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The many masks of modern art

By Theodore F. Wolff / November 24, 1981



Some of my very favorite artists are totally unknown to the general public - even though they have been creating art for decades, have exhibited in museums and galleries, had successful one-man shows, and have sold their work to serious collectors.

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One could, as a matter of fact, assemble an exhibition of these artists' work that would set the art world on its ear, and prove once and for all that there is a great deal more good art being produced today than we know about or care to acknowledge.

For one thing, we tend to forget that the big names represent only an insignificant fraction of the total number of good, solid artists working today. For another, we dismiss as of no importance or relevance the many artists scattered throughout this country who never wanted a New York-based career in art, who developed instead a highly personal and locally oriented art that is often extraordinary - if possibly not in line with big-city objectives.

Almost every community has at least one artist of local fame who has never seriously considered moving to one or the other of the major art centers, or even sending his art there for exhibition or approval. To these artists, creating art is not a matter of adjusting to great cultural or art-historical forces, or of assimilating one or another of the day's dominant styles. It is, rather, a matter of translating everyday experience and observation - as well as fantasies and dreams - into clearly understood pictures or pieces of sculpture. And these can as easily be works of considerable sophistication, as of imaginative or simple naivete, for it is no longer realistic to assume that people, no matter how far out into the country or deep into the woods they may be, are ignorant of what is going on in New York - or in Paris, London, or Tokyo , for that matter.

At the same time there are serious artists working in the major art centers - as well as on the numerous art school faculties throughout this country - who, for one reason or another, never quite established themselves as important figures.

They may have come very close, may even at one time have been considered among the most promising artists of their day, or may actually have been dominant figures in one or another of the many short-lived movements that dot the history of 20th-century art. Or, sadder still, they may even have been famous and successful until the style within which they worked fell out of fashion, and they themselves fell out of favor.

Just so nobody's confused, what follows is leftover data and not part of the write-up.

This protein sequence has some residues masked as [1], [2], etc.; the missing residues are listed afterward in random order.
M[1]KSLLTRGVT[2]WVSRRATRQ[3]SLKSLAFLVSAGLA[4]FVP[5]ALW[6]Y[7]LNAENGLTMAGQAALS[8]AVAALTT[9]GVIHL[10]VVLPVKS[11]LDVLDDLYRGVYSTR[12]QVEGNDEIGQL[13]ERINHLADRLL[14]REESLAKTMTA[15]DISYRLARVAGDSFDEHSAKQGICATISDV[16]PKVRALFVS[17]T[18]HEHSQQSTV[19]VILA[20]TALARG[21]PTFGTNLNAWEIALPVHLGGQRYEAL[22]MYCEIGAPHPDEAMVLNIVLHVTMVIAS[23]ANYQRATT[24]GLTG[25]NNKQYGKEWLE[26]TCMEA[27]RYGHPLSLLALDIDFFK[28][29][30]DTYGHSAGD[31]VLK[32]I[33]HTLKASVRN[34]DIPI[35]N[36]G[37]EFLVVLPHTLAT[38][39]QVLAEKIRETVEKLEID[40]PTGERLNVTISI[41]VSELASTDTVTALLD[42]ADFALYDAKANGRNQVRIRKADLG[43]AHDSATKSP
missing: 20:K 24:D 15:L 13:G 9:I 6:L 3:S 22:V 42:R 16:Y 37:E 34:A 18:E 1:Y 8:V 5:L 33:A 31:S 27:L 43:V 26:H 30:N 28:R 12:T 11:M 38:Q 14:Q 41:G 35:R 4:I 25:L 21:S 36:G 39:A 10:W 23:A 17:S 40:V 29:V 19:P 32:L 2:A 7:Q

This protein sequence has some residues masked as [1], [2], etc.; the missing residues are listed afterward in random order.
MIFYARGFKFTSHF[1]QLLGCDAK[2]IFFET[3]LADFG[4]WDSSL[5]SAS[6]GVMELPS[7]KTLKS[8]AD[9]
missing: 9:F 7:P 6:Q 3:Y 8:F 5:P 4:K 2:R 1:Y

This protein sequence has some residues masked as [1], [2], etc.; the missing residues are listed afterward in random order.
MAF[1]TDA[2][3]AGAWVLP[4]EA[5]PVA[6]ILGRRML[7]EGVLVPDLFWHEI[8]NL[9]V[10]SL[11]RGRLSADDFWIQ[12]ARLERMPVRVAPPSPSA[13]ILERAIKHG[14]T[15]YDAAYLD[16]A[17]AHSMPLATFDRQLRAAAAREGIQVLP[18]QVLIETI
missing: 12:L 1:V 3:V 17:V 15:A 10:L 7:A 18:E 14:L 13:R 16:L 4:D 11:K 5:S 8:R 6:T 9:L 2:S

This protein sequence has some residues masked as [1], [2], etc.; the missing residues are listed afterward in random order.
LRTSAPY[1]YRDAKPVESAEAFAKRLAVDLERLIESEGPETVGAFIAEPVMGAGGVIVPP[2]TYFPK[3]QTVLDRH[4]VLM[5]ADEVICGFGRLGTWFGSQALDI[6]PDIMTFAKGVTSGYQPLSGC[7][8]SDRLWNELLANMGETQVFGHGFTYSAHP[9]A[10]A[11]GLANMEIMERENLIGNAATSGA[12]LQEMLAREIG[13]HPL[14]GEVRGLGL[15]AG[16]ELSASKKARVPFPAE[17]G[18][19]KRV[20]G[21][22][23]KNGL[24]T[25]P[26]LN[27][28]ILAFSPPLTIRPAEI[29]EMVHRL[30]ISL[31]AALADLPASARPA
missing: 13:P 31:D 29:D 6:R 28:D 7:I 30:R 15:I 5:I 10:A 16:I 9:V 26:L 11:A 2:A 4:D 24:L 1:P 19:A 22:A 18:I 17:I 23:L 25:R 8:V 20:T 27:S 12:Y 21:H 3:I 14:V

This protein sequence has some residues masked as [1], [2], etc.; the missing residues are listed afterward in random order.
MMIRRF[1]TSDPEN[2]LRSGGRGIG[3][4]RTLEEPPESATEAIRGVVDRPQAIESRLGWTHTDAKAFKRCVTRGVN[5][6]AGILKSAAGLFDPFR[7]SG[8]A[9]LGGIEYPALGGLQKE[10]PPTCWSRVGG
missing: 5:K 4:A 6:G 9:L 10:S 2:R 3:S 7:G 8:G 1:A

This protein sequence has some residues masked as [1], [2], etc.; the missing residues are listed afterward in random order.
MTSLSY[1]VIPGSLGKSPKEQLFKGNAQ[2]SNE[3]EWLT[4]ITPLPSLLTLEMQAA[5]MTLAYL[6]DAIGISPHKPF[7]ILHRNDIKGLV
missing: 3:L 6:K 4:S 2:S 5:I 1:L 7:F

But the most interesting of all are those who remain actively on the creative and professional front lines, as it were, for decades, and who, during all that time, fluctuate between being well known, forgotten, respected, ignored, looked upon as promising or as over the hill or even, at moments, as someone quite famous.

I know quite a few of them. They teach, make signs, do framing, stretch other artists' canvases, serve as waiters, paint apartments, sell shoes, serve as building superintendents - you name it, and somewhere one of them is hard at work doing just that to survive.

There is nothing romantic about it. They know what they have to do to continue creating, and they do it.

These artists are indeed the survivors, the battlers, the true professionals. They are also, in many ways, the true believers. For it is they who generally keep the faith, regardless of cost. They are the ones who insist on standards, who see art as a matter of continuity as well as effectiveness, and who remind both the overnight success and the uncritical public that art is a profoundly important matter that goes way beyond sensation, wealth, success, or adulation: that art is, in other words, worth devoting one's life to, even if it results in a minimum of financial security or recognition.